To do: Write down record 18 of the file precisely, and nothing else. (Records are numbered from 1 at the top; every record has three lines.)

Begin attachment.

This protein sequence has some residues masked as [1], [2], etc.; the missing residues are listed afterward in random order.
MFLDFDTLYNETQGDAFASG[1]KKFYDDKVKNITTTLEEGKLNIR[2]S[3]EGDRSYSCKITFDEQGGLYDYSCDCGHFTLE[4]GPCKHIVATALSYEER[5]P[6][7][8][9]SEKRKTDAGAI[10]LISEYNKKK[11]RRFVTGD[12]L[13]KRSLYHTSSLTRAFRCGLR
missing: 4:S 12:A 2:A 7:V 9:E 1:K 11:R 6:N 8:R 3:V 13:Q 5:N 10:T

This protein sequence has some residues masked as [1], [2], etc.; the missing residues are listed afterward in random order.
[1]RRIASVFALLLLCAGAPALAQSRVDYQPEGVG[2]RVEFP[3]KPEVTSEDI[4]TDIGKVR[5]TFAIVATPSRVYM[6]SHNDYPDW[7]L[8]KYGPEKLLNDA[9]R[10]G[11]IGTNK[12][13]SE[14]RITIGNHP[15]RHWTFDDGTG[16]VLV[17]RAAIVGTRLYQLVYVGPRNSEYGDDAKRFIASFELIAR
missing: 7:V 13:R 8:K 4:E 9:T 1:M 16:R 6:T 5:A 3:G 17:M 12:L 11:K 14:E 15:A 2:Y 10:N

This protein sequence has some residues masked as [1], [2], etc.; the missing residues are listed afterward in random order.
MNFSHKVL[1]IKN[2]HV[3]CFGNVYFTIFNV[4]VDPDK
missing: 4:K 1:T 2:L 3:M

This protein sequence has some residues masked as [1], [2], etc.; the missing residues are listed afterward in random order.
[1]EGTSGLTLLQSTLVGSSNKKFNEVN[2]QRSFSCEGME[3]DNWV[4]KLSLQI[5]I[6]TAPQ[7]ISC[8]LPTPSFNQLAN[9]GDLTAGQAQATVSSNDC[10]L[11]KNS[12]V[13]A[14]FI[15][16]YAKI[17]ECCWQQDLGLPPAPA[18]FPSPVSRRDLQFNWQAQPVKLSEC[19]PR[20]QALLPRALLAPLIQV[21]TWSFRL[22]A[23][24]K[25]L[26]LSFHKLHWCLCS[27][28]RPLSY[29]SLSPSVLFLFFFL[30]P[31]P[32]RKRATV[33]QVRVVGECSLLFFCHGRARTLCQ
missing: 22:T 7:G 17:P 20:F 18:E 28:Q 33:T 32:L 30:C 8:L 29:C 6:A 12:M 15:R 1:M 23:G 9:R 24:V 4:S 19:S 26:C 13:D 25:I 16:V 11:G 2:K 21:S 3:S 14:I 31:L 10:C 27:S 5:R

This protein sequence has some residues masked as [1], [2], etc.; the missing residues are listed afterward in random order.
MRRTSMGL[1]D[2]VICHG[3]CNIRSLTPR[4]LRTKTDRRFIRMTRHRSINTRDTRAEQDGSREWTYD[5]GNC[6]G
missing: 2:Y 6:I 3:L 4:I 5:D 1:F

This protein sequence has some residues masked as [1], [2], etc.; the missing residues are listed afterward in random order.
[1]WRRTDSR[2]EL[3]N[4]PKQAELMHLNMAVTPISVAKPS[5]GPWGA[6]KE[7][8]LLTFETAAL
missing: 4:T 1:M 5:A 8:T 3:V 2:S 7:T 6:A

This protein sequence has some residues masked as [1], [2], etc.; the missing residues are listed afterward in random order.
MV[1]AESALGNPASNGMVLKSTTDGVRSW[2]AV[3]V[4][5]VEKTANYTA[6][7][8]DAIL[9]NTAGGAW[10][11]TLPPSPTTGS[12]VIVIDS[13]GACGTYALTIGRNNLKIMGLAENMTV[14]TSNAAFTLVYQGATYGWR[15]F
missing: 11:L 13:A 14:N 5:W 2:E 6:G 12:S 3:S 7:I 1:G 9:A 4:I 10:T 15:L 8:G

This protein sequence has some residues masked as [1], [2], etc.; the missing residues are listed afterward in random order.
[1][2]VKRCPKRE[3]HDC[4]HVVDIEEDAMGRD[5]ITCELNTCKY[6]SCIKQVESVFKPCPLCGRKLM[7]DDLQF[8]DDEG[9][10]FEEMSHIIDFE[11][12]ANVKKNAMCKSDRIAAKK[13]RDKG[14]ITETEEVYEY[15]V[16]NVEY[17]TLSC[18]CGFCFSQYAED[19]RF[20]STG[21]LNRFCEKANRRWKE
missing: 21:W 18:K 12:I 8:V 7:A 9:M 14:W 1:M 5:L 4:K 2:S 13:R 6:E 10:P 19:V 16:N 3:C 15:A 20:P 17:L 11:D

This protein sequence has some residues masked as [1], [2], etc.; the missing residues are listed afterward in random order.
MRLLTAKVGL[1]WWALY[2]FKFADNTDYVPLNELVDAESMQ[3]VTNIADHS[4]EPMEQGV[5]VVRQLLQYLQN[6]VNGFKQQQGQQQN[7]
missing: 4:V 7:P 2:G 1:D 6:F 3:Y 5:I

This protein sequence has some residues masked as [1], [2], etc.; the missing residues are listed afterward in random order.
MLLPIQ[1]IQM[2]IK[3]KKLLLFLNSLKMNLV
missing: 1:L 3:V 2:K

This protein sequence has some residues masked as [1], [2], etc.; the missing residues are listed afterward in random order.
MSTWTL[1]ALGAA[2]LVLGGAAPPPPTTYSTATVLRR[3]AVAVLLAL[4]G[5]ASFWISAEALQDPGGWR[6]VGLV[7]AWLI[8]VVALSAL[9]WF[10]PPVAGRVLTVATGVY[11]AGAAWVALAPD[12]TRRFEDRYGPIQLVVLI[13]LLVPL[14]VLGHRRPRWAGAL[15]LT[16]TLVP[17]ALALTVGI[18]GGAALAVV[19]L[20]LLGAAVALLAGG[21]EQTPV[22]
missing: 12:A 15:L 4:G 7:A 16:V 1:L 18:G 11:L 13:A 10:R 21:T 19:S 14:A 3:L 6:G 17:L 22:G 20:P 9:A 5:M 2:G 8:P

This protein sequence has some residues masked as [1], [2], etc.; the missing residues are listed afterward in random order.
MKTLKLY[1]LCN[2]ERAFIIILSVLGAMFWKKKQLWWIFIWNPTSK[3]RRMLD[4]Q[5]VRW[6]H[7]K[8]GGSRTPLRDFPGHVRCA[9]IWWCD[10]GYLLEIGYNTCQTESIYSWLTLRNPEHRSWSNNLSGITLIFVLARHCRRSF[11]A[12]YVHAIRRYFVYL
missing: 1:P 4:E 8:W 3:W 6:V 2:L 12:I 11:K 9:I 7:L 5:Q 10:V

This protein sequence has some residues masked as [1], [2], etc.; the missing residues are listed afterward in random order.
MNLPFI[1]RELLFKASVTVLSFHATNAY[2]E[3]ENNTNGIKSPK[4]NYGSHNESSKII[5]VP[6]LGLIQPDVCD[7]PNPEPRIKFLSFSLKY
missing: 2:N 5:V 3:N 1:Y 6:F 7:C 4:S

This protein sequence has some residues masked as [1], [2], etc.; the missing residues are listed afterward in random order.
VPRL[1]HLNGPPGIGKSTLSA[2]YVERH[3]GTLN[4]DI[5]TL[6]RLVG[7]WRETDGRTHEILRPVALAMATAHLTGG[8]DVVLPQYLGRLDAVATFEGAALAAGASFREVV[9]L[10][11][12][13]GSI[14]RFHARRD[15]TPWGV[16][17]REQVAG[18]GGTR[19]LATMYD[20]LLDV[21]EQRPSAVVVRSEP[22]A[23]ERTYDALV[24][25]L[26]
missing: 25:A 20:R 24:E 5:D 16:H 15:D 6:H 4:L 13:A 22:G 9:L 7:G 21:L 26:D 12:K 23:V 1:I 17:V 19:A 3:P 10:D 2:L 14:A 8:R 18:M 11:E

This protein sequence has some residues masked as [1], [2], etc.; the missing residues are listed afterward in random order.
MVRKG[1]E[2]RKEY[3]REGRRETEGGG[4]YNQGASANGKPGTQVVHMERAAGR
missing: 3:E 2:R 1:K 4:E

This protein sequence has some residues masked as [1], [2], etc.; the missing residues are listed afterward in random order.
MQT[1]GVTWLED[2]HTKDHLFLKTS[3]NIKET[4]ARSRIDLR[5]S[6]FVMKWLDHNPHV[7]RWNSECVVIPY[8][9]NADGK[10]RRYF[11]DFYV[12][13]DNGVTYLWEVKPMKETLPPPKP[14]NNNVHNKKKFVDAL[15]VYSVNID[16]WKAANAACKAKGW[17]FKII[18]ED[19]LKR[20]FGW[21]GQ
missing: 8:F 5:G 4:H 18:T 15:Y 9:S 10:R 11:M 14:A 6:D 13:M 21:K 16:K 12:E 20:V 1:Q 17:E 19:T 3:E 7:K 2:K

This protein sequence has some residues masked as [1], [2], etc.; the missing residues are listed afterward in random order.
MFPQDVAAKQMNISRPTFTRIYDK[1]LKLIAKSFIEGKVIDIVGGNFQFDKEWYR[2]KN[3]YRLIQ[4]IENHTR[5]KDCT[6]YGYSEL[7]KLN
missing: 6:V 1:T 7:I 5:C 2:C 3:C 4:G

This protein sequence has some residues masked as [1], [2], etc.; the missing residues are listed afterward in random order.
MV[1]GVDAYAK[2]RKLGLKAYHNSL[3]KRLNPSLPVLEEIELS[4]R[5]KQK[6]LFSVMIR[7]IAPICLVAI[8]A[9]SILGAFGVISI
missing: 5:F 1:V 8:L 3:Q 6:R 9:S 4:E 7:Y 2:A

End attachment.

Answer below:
This protein sequence has some residues masked as [1], [2], etc.; the missing residues are listed afterward in random order.
MV[1]GVDAYAK[2]RKLGLKAYHNSL[3]KRLNPSLPVLEEIELS[4]R[5]KQK[6]LFSVMIR[7]IAPICLVAI[8]A[9]SILGAFGVISI
missing: 5:F 1:V 8:L 3:Q 6:R 9:S 4:E 7:Y 2:A